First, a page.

WASHINGTON — Interior Secretary Ken Salazar announced Wednesday that he will leave his post at the end of March, ending a contentious four-year tenure during which the agency drew criticism from environmentalists and industry for its middle-of-the road energy and environmental policies.
A former Colorado attorney general and senator, Salazar used the BP oil spill in the Gulf of Mexico in 2010 to undertake a comprehensive overhaul of the Minerals and Management Service, the oft-criticized agency tasked with developing offshore energy resources. He also imposed a moratorium on drilling for oil and gas in the Gulf during the cleanup.
Industry and its congressional supporters had little good to say about Salazar, whom they saw as part of an Obama administration effort to thwart oil and gas development. He angered the oil industry in early 2010 when he said in a teleconference that fossil fuel interests had treated public lands as if they were a “candy store,” where they could “walk in and take whatever they wanted.”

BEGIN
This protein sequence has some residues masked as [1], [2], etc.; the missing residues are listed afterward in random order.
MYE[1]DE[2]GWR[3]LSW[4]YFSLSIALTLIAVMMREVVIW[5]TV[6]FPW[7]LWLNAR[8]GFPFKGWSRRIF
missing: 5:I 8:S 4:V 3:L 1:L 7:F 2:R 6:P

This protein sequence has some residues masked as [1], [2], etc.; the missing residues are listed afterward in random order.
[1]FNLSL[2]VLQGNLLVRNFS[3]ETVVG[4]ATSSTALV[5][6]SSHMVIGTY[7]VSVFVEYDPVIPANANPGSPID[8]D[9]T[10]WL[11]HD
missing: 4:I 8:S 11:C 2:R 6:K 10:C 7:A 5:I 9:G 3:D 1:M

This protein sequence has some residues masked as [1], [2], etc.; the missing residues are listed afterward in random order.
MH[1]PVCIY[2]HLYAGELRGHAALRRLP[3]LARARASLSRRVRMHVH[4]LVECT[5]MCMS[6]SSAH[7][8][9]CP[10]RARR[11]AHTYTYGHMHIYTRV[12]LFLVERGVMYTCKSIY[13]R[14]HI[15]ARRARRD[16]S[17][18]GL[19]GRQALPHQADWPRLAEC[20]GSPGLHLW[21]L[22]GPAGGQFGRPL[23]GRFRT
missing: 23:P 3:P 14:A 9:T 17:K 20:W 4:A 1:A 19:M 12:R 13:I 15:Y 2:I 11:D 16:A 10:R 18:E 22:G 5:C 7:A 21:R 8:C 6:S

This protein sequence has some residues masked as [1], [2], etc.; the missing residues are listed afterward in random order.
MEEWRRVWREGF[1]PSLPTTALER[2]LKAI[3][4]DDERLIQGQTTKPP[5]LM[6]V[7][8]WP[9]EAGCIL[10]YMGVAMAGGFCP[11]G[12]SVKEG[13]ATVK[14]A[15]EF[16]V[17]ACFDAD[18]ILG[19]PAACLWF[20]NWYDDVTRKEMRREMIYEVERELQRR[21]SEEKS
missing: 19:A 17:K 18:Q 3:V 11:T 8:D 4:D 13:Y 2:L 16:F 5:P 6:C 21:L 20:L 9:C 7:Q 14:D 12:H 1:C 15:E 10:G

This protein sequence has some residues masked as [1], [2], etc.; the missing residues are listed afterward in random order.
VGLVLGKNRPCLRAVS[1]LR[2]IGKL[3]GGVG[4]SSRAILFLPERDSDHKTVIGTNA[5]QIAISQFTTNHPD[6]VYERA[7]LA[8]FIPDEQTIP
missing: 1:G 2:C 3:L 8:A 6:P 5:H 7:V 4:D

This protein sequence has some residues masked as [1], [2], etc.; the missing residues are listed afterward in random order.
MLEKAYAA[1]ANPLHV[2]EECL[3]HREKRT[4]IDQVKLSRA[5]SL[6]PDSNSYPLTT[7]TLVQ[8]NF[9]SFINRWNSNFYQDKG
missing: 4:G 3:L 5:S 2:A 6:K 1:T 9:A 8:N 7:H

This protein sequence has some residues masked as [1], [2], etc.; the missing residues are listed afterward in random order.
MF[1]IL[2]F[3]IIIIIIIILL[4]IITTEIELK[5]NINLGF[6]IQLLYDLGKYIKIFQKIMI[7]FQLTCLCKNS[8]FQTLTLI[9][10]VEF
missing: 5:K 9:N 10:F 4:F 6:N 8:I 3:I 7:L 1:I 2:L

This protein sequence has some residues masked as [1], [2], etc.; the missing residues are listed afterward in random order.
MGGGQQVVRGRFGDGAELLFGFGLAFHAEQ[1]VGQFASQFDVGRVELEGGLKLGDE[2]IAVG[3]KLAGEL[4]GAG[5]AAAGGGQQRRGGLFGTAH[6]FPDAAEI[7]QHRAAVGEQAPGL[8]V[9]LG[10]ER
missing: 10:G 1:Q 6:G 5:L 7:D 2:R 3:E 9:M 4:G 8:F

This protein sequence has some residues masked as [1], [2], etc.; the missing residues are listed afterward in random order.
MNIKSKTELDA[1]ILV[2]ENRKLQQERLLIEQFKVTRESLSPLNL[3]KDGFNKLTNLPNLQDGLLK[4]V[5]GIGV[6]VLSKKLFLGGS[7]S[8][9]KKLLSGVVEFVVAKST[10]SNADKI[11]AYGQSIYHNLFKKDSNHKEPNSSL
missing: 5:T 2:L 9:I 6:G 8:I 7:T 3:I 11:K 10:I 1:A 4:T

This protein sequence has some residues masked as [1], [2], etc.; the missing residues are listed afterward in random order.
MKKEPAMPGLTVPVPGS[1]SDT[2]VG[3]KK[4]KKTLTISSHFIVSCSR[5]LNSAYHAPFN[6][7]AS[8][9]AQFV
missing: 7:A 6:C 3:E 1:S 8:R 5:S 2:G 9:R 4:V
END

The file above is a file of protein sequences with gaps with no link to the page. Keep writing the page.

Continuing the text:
Jim Noe, head of the Shallow Water Energy Security Coalition, said: “While the Interior Department seemed to pursue long-shot energy alternatives, it created official and de facto moratoriums that hurt the industry, thousands of workers, and the small businesses and communities that depend upon them.”
In a statement, President Barack Obama praised Salazar for bringing “a new era of conservation for our nation’s land, water and wildlife” and said he “played an integral role in my administration’s successful efforts to expand responsible development of our nation’s domestic energy resources.”
Obama is reshaping his Cabinet for his second term. He has named nominees in recent weeks to take over the departments of State and Defense, and the CIA. On Wednesday, a spokesman for the Department of Housing and Urban Development said Secretary Shaun Donovan would stay.
Salazar, in a statement, did not reveal his plans, but said: “Colorado is and will always be my home. I look forward to returning to my family and Colorado after eight years in Washington, D.C.”